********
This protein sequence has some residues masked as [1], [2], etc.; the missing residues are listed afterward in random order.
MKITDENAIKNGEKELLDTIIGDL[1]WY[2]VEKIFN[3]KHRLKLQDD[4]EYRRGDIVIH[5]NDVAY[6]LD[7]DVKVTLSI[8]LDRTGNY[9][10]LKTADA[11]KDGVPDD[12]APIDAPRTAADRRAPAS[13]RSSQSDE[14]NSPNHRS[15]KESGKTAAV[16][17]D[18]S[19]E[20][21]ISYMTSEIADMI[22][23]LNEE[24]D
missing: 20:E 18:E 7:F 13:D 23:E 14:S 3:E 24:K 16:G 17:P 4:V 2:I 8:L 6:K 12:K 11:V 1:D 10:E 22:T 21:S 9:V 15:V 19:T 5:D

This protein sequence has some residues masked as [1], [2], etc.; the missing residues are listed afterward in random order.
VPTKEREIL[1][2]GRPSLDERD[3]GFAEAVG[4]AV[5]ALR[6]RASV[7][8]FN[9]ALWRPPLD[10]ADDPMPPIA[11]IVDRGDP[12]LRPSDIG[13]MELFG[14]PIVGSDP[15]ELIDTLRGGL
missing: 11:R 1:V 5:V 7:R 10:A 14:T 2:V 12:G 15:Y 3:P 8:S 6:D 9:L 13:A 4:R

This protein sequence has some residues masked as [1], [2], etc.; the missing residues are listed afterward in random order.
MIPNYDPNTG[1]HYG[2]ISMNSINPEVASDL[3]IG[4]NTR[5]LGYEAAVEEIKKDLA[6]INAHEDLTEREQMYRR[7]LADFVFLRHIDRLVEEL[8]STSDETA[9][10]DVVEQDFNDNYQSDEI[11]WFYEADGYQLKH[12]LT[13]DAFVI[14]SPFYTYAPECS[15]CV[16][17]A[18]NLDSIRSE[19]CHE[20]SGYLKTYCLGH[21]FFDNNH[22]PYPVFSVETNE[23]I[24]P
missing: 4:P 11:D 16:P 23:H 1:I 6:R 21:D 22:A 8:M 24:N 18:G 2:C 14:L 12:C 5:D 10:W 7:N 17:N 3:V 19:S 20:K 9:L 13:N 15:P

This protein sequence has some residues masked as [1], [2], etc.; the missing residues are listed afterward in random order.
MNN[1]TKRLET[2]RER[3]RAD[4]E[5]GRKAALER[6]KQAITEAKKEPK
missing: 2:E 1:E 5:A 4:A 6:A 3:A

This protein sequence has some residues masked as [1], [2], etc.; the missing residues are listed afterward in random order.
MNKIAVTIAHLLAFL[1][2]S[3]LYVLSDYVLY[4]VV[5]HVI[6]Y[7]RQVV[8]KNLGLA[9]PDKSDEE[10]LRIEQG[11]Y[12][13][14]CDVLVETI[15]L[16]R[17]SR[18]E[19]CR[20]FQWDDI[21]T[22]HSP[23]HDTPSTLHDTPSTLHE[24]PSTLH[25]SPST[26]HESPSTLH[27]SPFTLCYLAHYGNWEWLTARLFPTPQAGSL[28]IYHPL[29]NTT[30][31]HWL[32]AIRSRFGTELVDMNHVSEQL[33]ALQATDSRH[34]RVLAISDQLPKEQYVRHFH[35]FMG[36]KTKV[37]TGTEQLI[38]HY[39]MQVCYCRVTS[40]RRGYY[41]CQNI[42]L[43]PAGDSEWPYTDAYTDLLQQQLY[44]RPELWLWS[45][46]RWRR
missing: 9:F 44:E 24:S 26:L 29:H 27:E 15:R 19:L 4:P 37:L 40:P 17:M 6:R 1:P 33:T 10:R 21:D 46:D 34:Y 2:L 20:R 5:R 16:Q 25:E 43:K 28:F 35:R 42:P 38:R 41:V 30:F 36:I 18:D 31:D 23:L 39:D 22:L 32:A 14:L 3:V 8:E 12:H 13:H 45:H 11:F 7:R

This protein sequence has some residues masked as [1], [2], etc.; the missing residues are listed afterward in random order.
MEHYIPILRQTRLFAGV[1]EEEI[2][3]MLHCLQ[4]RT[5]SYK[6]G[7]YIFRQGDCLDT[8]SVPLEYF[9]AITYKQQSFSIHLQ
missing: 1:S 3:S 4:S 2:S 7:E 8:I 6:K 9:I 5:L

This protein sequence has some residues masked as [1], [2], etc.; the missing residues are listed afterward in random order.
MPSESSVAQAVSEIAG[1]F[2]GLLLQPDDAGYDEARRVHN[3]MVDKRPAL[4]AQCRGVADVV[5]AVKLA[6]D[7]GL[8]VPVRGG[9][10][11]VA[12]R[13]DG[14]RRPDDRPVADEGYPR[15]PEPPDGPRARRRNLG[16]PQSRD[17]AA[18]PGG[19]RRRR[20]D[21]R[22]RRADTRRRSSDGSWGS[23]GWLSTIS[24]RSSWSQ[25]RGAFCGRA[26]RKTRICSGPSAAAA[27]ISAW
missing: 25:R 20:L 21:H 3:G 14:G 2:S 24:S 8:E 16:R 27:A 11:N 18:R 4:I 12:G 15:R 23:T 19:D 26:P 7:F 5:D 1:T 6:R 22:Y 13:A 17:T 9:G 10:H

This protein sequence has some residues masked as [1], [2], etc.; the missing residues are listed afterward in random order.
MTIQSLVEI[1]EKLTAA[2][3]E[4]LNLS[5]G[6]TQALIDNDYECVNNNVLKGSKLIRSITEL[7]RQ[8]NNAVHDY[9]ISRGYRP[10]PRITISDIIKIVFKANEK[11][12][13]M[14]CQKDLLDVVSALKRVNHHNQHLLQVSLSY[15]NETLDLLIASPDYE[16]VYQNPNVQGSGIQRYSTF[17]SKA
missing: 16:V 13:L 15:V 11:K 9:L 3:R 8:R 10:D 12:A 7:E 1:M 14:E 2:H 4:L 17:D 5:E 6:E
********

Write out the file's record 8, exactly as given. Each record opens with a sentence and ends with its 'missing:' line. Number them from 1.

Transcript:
This protein sequence has some residues masked as [1], [2], etc.; the missing residues are listed afterward in random order.
MTIQSLVEI[1]EKLTAA[2][3]E[4]LNLS[5]G[6]TQALIDNDYECVNNNVLKGSKLIRSITEL[7]RQ[8]NNAVHDY[9]ISRGYRP[10]PRITISDIIKIVFKANEK[11][12][13]M[14]CQKDLLDVVSALKRVNHHNQHLLQVSLSY[15]NETLDLLIASPDYE[16]VYQNPNVQGSGIQRYSTF[17]SKA
missing: 16:V 13:L 15:V 11:K 9:L 3:R 8:R 10:D 12:A 7:E 1:M 14:E 2:H 4:L 17:D 5:E 6:E